Domingo believed this so firmly that he told the filmmakers that he knew he “was the only one who could play Bayard Rustin,” Domingo recalls. “I said, ‘I have everything that I need, and all the tools to lend, to give this man his full humanity, his humor, his sexuality, his joy. I have no fear stepping into any of his spaces.’” Thankfully, Cohen and the other producers felt the same way: “As soon as Colman’s name was mentioned for the role, we thought he could be the perfect Rustin. We were huge fans of his work and felt he had many of the qualities we were looking for, including being openly gay, which felt right to us since it was such a large part of Bayard’s personal story and the story of the film.”
Wolfe agreed, noting his confidence in Domingo “was sort of absolute.” “It’s really a lot of fun working with somebody who is fearless and has the wit and the command and the charisma and the showmanship that the lead character has as well,” says the director. “Colman’s spirit is in every frame, even in the very few where he’s not onscreen,” Davis adds. “Colman mirrored Bayard’s leadership offscreen as well. He became the big brother, confidante, and coach to so many of the younger actors, leading heart-first.”
Domingo knew that because Black and queer people and their stories are most often marginalized today — in a sociopolitical landscape in which, for example, L.G.B.T.Q.I.A.+ culture and teaching African American history are being outlawed in state legislatures across the country — the fact that Rustin would be the center of the narrative and not on the sidelines mattered.
“We are never usually in the center of a story, [but now] Martin Luther King Jr. is a supporting character,” he says. “A. Philip Randolph is a supporting character. Ella Baker, a supporting character. Bayard Rustin gets the stage, and this says a lot to all my queer brothers and sisters. Truly, it says a lot, because I know a lot of people are rooting for me, and also, in a way, saying, ‘Colman, you got to get this right or our stories won’t be told again.’” Davis adds, “We need to show that this country’s greatest achievements were made not only by the people that history has chosen to recognize, but also by the many that history has chosen not to recognize — people of color and people of all sexualities and gender identities.”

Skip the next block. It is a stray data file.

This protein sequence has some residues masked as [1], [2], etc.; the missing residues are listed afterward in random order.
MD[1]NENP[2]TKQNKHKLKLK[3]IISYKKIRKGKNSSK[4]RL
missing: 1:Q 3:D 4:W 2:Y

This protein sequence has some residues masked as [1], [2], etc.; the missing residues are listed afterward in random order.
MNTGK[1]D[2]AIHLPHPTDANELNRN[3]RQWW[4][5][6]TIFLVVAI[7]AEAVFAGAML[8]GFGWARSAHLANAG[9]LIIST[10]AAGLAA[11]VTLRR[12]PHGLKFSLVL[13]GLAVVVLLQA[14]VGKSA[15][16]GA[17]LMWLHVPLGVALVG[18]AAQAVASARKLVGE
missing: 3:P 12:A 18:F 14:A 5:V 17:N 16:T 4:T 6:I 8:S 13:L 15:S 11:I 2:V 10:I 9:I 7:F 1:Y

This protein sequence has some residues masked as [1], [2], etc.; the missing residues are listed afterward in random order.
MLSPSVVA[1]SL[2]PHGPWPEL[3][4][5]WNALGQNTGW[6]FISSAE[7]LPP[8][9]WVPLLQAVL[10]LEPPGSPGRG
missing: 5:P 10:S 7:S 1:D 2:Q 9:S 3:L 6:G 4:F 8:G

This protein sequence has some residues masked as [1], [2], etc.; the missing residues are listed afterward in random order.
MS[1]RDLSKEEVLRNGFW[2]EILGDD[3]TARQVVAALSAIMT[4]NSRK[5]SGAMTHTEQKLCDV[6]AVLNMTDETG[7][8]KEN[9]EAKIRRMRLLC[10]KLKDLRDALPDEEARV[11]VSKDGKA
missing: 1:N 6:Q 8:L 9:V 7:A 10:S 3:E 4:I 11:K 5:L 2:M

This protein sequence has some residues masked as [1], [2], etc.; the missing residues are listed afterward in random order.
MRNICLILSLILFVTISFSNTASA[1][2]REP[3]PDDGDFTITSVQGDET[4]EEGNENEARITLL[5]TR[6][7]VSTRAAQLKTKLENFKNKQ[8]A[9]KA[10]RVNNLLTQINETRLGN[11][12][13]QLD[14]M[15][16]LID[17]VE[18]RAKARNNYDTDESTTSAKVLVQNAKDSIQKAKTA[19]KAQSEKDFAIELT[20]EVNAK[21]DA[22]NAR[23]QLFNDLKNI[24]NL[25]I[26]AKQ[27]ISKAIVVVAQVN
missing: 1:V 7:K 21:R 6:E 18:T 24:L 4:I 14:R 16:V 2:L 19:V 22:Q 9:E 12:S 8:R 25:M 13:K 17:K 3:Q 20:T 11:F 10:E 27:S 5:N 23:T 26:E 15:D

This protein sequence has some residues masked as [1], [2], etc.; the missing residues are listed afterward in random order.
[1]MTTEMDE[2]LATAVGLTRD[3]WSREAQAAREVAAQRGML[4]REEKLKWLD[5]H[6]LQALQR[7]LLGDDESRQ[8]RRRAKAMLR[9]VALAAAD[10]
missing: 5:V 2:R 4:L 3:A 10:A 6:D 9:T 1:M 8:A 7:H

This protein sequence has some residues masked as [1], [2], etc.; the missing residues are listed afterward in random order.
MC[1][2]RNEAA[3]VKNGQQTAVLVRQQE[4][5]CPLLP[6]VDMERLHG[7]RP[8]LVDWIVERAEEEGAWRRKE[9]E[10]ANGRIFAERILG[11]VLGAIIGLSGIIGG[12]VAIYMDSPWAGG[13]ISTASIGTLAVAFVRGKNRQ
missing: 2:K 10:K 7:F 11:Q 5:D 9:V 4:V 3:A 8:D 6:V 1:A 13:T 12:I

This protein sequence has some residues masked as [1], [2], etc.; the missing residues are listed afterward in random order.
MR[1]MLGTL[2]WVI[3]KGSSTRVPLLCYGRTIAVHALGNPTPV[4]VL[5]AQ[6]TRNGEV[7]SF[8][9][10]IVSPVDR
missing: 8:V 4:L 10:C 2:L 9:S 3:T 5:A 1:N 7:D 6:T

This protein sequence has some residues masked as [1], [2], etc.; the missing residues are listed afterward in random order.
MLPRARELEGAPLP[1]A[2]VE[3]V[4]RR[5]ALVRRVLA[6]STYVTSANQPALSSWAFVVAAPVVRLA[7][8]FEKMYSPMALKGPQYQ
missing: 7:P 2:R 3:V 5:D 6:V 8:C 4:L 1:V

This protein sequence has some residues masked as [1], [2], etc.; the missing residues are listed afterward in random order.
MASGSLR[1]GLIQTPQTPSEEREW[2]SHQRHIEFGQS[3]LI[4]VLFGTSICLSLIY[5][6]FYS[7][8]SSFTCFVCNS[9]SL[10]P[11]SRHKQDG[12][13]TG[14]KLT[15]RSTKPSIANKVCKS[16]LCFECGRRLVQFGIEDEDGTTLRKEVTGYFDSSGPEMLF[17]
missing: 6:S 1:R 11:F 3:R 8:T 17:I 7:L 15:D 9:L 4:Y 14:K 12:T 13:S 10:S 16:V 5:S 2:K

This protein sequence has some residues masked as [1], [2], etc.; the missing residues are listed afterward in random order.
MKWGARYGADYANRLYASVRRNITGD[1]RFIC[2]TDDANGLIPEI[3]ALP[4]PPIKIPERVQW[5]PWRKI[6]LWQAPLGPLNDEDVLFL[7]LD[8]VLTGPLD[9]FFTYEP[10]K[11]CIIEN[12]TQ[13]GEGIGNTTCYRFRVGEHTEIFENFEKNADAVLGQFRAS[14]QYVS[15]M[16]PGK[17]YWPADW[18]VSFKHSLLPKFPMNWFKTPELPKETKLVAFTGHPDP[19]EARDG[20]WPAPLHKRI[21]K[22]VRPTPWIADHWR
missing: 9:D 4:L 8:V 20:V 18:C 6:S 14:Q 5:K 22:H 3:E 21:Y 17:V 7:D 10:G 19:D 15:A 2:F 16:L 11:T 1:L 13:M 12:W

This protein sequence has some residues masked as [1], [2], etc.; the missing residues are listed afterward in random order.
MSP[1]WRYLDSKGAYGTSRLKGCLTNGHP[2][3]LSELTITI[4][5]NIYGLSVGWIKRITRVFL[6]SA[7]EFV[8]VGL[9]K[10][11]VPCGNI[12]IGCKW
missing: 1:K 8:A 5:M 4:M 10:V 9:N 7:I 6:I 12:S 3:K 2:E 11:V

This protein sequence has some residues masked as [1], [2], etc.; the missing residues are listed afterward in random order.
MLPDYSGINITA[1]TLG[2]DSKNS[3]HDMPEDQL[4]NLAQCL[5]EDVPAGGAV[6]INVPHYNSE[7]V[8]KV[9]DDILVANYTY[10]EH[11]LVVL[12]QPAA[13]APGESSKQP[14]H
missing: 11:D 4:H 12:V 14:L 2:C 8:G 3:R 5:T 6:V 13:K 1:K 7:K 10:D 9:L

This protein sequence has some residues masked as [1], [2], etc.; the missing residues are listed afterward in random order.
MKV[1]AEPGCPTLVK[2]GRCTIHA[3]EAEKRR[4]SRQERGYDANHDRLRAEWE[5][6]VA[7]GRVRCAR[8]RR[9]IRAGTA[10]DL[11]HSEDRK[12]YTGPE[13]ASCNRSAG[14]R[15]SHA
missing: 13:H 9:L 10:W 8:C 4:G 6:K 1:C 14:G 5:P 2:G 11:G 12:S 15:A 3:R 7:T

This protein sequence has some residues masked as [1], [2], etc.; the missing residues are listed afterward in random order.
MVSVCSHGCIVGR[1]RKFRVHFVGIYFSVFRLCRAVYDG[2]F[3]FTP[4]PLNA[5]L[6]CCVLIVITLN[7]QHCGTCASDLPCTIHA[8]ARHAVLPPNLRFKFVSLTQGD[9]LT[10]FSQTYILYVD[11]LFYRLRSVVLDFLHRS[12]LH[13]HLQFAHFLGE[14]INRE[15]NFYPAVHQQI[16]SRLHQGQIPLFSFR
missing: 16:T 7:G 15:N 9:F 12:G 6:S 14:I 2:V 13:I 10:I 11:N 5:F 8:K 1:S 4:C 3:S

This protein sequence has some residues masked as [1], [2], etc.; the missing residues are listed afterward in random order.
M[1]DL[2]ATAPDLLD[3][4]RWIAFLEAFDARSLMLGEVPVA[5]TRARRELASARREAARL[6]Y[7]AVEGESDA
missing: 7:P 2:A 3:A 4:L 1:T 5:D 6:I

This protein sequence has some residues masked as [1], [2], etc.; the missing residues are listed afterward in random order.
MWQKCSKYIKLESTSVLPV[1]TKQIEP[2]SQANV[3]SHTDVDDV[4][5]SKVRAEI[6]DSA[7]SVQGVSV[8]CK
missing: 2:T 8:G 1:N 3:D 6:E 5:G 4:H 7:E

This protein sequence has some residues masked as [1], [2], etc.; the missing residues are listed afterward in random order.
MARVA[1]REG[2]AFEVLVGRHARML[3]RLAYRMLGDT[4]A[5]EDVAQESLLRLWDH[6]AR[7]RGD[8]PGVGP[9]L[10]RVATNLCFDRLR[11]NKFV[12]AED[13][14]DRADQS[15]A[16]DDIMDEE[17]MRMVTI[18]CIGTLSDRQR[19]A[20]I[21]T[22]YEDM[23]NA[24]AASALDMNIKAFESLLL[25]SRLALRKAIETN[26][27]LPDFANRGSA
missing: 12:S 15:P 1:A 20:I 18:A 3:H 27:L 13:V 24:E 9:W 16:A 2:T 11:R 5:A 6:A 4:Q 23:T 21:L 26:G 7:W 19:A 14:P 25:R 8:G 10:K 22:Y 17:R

“I wanted to make sure I took on that responsibility in such a loving way,” he adds, noting that his ultimate goal was to be in service to not only Rustin’s legacy but also his humanity. “I wanted to show all the complex colors of Bayard, and [not] leave his sexuality out of it, because I think a lot of [films] would. They would focus on his ideas and his politics. But I love the fact that it’s directed by George C. Wolfe, another queer man who just wanted to make sure that we’re seeing all of our complexities. And that he’s not heroic at all, actually. He’s just a man doing what he can in the moment, and doing what’s in front of him.”
Being in service isn’t new for Domingo, though. Often described as a “journeyman” for the 30-plus years he’s been in the business as a screen and stage actor — earning nominations for a Tony and Laurence Olivier Award for his performance in The Scottsboro Boys — and as a producer, prolific playwright, and director, he’s largely been under the radar for the bulk of his career, “working for a very long time and for many years without any notice,” he says. But it’s allowed him to commit to his craft, which, for him, is really about being an archivist.
“I can actually look back at my career now and see what I’ve been trying to do,” he says. “It’s about really examining who we are in the world. With every project that I’m doing, I feel that I’m a curator, an incubator, a caretaker for our history. It’s still that same spark that I had when I wanted to be a [photo] journalist, when I wanted to go to war-torn places and document our humanity and what’s going on in the world, to share it with people.”